2. Limitations and future research

There may be many factors influencing the dynamics of small group discussions in PBL, such as students’ PBL experience level and prior knowledge related to the given topic, and a tutor’s experience level. Despite our efforts to minimize those influences, the topic itself, and the time points in which students engage in certain PBL courses, and the tutor’s facilitation skills, including their statements or questions used during PBL, might result in a different quality of the students’ argumentation. Thus, to understand a broader spectrum of the students’ discussions and argumentation activities during PBL, further studies should include other discussion topics using PBL across different time points (e.g., second preclinical years) and consider the tutors’ style of tutoring.
According to our data coding, about one-fourth of the total arguments constructed were classified as incomplete arguments, which may mainly be due to our data analysis protocol focusing only on the statements verbally expressed by students. Some of the incomplete arguments might have implicit claims, but it was not easy to determine argumentation components unless explicitly stated. In addition, given the PBL situation in which students exchange their ideas with one another, all of their actual thinking processes may not be expressed verbally. So, there is a gap between students’ stated arguments and their implicit reasoning, which will be a limitation of our current analysis. Thus, further studies may consider integrating advanced analysis methods that could capture a more in-depth flow of group discussion. Furthermore, future research needs to focus on finding ways to enhance the quality of students’ argumentation in PBL based on the suggested instructional interventions.


This manuscript comprised part of a manuscript style dissertation the first author submitted to the University of Georgia. The authors would like to thank Dr. Byoung Doo Rhee, Vice-President of Medical and Pharmaceutical Affairs, and Dr. Jong-Tae Lee, Dean of College of Medicine, at Inje University, for their support on this research.


Conflicts of interest

Table 1.
Analytical Framework for Argumentation in the HDR Process
HDR phase Structure of argumentation
Data Warrant Claim
Problem framing Identified information or cues Explanation why the identified information or cues are important Initial concept of the patient’s problem from the identified information or cues considered important
Hypothesis generation Identified information or cues recognized as important data Pathophysiological mechanisms involved in the patient’s problem Basic mechanisms (anatomy, biochemistry, physiology, etc.) or disease entities that could be responsible for the patient’s problem
Inquiry strategy Patient’s information or cues organized by generated hypotheses Basic mechanisms underlying hypotheses entertained; information that the inquiry actions will produce Actions or decisions on what information would be necessary
Data analysis/synthesis Data acquired from inquiry strategies Basic mechanisms at the appropriate level Interpretation on significant patient data that relates to the hypotheses considered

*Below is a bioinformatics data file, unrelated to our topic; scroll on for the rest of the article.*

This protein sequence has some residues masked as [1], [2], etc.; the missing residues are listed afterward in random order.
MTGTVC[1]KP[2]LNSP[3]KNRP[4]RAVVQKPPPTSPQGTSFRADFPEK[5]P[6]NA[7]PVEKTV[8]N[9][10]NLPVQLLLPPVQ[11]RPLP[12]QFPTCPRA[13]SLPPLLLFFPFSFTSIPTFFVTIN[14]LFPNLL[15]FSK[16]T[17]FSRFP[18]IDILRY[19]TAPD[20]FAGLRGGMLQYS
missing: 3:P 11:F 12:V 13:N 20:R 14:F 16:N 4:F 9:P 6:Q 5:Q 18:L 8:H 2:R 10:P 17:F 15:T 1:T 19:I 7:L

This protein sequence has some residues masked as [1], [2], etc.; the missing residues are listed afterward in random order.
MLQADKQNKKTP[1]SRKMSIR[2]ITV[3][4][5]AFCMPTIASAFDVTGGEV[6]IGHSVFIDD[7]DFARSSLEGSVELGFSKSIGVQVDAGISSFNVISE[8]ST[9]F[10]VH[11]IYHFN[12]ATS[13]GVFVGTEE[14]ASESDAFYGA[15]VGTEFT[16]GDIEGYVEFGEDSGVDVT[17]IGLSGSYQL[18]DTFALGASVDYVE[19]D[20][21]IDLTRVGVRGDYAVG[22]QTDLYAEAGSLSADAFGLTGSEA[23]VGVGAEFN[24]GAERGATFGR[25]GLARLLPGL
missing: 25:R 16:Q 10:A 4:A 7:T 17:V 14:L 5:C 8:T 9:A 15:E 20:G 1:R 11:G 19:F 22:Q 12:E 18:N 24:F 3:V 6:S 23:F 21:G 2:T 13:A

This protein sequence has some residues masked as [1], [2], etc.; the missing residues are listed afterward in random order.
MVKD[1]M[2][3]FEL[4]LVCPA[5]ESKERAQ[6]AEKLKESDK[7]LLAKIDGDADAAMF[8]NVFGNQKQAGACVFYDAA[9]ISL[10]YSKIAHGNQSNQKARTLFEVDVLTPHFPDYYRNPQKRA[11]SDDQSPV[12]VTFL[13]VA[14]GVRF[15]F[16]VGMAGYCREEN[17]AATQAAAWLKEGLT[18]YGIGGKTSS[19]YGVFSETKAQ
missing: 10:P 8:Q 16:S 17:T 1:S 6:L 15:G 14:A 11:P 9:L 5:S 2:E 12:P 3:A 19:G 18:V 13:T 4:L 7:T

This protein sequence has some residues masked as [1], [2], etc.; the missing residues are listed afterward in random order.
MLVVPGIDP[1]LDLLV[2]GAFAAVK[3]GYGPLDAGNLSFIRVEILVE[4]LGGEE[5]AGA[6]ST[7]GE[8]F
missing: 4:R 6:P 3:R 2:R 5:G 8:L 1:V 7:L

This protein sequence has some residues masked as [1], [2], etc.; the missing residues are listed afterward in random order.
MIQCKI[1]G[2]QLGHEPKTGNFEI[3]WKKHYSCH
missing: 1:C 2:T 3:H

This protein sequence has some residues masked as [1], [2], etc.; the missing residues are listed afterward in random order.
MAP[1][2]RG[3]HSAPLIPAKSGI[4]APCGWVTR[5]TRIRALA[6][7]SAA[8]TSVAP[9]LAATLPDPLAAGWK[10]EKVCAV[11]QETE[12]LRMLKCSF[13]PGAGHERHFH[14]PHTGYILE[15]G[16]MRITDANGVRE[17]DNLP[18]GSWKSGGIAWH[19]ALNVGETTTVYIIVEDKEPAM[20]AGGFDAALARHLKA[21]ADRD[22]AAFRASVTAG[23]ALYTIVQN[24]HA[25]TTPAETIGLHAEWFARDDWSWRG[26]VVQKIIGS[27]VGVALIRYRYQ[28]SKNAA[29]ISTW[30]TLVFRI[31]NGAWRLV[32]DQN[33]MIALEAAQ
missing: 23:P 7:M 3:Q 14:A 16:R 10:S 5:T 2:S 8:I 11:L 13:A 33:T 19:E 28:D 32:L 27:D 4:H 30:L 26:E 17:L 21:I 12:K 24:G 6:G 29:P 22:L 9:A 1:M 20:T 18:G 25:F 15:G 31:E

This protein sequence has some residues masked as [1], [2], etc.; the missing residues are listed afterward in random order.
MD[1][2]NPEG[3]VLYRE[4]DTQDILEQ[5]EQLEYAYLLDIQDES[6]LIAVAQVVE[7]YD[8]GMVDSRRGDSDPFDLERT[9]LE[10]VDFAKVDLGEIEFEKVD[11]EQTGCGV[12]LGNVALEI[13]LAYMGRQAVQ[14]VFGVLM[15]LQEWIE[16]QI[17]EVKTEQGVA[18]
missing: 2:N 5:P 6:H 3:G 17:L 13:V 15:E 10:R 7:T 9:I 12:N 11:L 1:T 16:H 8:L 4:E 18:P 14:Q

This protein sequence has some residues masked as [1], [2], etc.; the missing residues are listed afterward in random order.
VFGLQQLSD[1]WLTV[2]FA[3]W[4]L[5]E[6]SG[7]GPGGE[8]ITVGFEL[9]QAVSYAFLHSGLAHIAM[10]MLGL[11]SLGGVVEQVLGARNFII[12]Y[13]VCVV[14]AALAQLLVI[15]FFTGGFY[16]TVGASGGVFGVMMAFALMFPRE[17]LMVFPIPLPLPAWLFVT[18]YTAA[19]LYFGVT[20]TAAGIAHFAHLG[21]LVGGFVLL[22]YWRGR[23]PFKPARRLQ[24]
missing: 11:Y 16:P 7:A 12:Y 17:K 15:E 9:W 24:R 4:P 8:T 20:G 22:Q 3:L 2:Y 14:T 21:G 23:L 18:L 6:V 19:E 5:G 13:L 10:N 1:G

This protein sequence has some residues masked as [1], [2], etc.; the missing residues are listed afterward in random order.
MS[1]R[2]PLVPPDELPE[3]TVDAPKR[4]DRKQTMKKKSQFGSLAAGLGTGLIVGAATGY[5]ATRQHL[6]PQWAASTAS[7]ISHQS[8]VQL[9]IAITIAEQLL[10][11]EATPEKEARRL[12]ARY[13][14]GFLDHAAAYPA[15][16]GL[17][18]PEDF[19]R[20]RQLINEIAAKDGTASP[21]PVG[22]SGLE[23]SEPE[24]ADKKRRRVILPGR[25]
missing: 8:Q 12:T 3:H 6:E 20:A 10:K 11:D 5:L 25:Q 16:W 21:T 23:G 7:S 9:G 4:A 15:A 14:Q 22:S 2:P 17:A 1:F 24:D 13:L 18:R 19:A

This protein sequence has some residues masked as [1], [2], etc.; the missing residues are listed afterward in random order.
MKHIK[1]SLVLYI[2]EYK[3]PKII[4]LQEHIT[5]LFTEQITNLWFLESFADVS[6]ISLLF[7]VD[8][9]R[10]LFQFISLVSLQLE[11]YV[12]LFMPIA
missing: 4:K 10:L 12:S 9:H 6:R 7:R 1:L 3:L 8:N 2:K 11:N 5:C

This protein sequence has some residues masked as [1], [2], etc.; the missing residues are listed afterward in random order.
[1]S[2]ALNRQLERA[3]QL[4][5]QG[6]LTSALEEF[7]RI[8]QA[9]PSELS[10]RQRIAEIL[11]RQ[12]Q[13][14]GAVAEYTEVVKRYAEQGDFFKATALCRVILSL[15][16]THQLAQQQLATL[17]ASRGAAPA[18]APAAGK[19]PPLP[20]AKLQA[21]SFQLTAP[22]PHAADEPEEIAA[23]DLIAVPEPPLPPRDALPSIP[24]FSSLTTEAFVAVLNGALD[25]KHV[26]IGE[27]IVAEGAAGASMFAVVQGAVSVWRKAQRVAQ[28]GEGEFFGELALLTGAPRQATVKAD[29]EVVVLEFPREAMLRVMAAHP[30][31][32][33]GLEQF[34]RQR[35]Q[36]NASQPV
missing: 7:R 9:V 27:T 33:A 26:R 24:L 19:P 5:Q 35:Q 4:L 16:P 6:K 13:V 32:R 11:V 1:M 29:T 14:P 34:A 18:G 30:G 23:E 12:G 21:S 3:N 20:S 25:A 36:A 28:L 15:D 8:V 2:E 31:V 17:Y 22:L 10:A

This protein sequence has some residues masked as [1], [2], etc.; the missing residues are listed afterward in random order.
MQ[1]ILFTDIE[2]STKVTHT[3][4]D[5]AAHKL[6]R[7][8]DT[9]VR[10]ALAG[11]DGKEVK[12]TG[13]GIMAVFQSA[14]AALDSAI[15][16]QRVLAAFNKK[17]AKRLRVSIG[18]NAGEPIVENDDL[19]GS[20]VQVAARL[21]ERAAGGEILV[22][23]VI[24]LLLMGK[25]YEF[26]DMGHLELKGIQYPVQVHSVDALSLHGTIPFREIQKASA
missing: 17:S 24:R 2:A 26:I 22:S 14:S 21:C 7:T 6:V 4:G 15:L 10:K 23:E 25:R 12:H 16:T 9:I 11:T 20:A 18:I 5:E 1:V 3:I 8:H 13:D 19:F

Diagnostic decision Rearranged significant patient data and its interpretations Underlying responsible mechanisms involved in the patient’s problem; diagnostic criteria for the most likely disease Decision on the most likely hypothesis(es) responsible for the patient’s problem
Therapeutic decision Diagnostic decision(s) with relevant patient’s data Basic mechanisms relating to the therapeutic interventions; research into the therapeutic efficacy of the chosen treatments Decisionon the approach to the treatment of the patient’s problem

Adapted from Ju and Choi. Interdiscip J Probl Based Learn. Forthcoming, with permission of Purdue University Press [14].

HDR: Hypothetico-deductive reasoning.

Table 2.
Coding Scheme
Type of argument Code Description Example
0 Incomplete Data or warrant(s) without claim The patient has high levels of blood urea nitrogen (data).
1 Claim only Claim without data and warrant(s) I think angina is likely (claim).
2 Claim-data Claim with data but no warrant(s) Because the patient has low blood pressure (data), he may have bleeding (claim).
3 Claim-data-warrant Claim with data and warrant(s) It is necessary to provide beta blockers or nitrates (claim) for the patient with acute myocardial infarction (data). The medications can lower his blood pressure. A decrease in blood pressure leads to a decrease in oxygen demand, which in turn relieves ischemic chest pain (warrant).
Table 3.
Mean Frequency of Arguments during Each Phase of Hypothetico-Deductive Reasoning
Type of argument Hypothetico-deductive reasoning phase
Problem framing Hypothesis generation Inquiry strategy Data analysis/synthesis Diagnostic decision Therapeutic decision
Type 0: incomplete 1.5 (33.3) 5.5 (7.3) 0 53.0 (71.1) 0 7.0 (9.7) 67.0 (23.9)
Type 1: claim only 2.5 (55.6) 43.5 (58.0) 45.5 (87.5) 5.5 (7.4) 0 23.5 (32.6) 120.5 (43.0)
Type 2: claim-data 0.5 (11.1) 22.5 (30.0) 5.5 (10.6) 9.0 (12.1) 1.0 (40.0) 30.0 (41.7) 68.5 (24.4)
Type 3: claim-data-warrant 0 3.5 (4.7) 1.0 (1.9) 7.0 (9.4) 1.5 (60.0) 11.5 (16.0) 24.5 (8.7)
Total (%)a) 4.5 (1.6) 75.0 (26.7) 52.0 (18.5) 74.5 (26.6) 2.5 (0.9) 72.0 (25.7) 280.5 (100)

Data are presented as mean frequency (%).

a) % of the total during the overall hypothetico-deductive reasoning phases.